Subject: Re: comparing raid-like filesystems
To: Thor Lancelot Simon <firstname.lastname@example.org>
From: Manuel Bouyer <email@example.com>
Date: 02/02/2003 19:07:35
On Sun, Feb 02, 2003 at 11:52:00AM -0500, Thor Lancelot Simon wrote:
> > (c) a per-device MAXPHYS
> > I had patches for this at one time, but it was before UVM and UBC.
> > I have plans to look at this again
> I'm actually working on this right now,
> but I've hit a bit of a snag.
> As a first step, I've gone through the VM and FS code and replaced
> inappropriate uses of MAXBSIZE with MAXPHYS (there's also a rather
> amusing use of MAXBSIZE to set up a DMA map in the aic driver which I
> found, and there may be a few other things like this I haven't found).
Did you commit this yet ?
> Maximum I/O size on pageout (write) is controlled by clustering in
> the pager and by genfs_putpages(). But AFAICT, the only thing that
> causes any "clustering" on reads -- the only thing that ever causes
> us to read more than a single page at a time -- is the readahead in
> genfs_getpages(), which is fixed at a size of 16 pages (MAX_READ_AHEAD,
> also used to initialize genfs_rapages):
> rapages = MIN(MIN(1 << (16 - PAGE_SHIFT), MAX_READ_AHEAD), genfs_rapages);
> AFAICT if a user application does a read() of 8K, 64K is actually read.
> If a user application does a read() of 32K, 64K is actually read. If
> a user application does a read() of 128K, two 64K page-ins are done into
> the application's "window", each triggered by a single page fault on the
> first relevant page.
If I understand it properly, we can in fact get at most 128k read ahead
(because genfs_racount is 2).
> This doesn't seem ideal. Basically, we discard all information about
> the I/O size the user requested and just blindly read MAX_READ_AHEAD pages
> in a single transfer every time the user touches one that's not in. So it
> appears that MAXPHYS (or, in the future, its per-device equivalent) doesn't
> control I/O size for reads at all. And applications that are intelligent
> about their read behaviour are basically penalized for it.
The size of the user request is in the vnode, right ? So it's there, we
just need to use it.
> Am I reading this code wrong? If so, I can't figure out what _else_ limits
> a transfer through the page cache to 64K at present; could someone please
> educate me?
It looks like the MAX_READ_AHEAD limit is currently because of this:
struct vm_page *pg, *pgs[MAX_READ_AHEAD];
So we can probably bump MAX_READ_AHEAD to something highter, at the expence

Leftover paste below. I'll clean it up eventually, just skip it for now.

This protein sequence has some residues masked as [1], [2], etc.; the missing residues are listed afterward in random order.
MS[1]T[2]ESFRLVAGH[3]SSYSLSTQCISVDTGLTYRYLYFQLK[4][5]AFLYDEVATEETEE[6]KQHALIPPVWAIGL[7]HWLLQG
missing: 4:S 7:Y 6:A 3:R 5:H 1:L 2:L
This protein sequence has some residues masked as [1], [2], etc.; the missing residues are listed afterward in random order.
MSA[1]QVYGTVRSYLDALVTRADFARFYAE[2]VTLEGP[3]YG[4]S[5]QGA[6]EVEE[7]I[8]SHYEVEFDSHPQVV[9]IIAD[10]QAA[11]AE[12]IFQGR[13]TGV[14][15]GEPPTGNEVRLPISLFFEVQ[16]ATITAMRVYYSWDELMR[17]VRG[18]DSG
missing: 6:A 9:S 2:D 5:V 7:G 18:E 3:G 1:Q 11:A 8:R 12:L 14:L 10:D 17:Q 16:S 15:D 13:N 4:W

of more stack usage.
Ideally, the limit should be imposed only by the device drivers, but
dynamically allocating a temp variable in such a critical path is probably
not a good idea. Or allocate in on stack, but I don't know of any way to
allocate a variable size on stack (I don't think alloca is allowed in
kernel). I think we'll have to impose some upper bound on the per-device
> This is problematic because it means that if we have a device with maxphys
> of, say, 4MB, either we're going to end up reading 4MB every time we fault
> in a single page, or we're never going to issue long transfers to it at all.
> Obviously we could use physio to get around this restriction. Without an
> abstraction like "direct I/O" to allow physio-like access to blocks in
> by the filesystem, however, this won't help many users in the real world.
> Am I misunderstanding this? If not, does anyone have any suggestions on
> how to fix it? A naive approach would seem to be to have read() call the
> getpages() routine directly, asking for however many pages the user
> requested, so we weren't relying on a single page fault (and, potentially,
> uvm_fault()'s small lookahead) to bring in a larger chunk. But we'd still
> need to enforce a maximum I/O size _somewhere_; right now, it seems to
> just be a happy coincidence that we have one at all, because:
> 1) uvm_fault() won't ask for more than a small lookahead (4 pages) at a
> 2) genfs_getpages() won't read ahead more than 16 pages at a time
> And the larger of those two limits just _happens_ to = MAXPHYS.
I suspect this was not a coincidence :)
Also note that on systems with 8k pages (e.g. alpha), the UBC limit is 128k,
when MAXPHYS is still 64.
I'd say we just need to define an upper bound for MAXPHYS, and define
MAX_READ_AHEAD in term of MAXPHYS. This mean MAX_READ_AHEAD will probably
have to be defined in an MD header, as PAGE_SHIFT isn't constant. This could
also be usefull for some drivers.
We also need to define a read-ahead size different from MAX_READ_AHEAD,
which would be tuneable (ideally a sysctl).
Then we can change genfs_getpages() to read read-ahead size for small
user request, and min(user_request, device->maxphys, MAX_READ_AHEAD) for
the other ones, that is:
min(max(user_request, min_readahead), device->maxphys, MAX_READ_AHEAD)
Anyway, I think we can start working on per-device maxphys even without
changes to genfs_getpages(). I/O that don't go through UVM or the filesystem
would still benefit from it: direct access to the character device, and things
like raidframe's parity rebuild or component reconstruct.
Manuel Bouyer <firstname.lastname@example.org>
NetBSD: 24 ans d'experience feront toujours la difference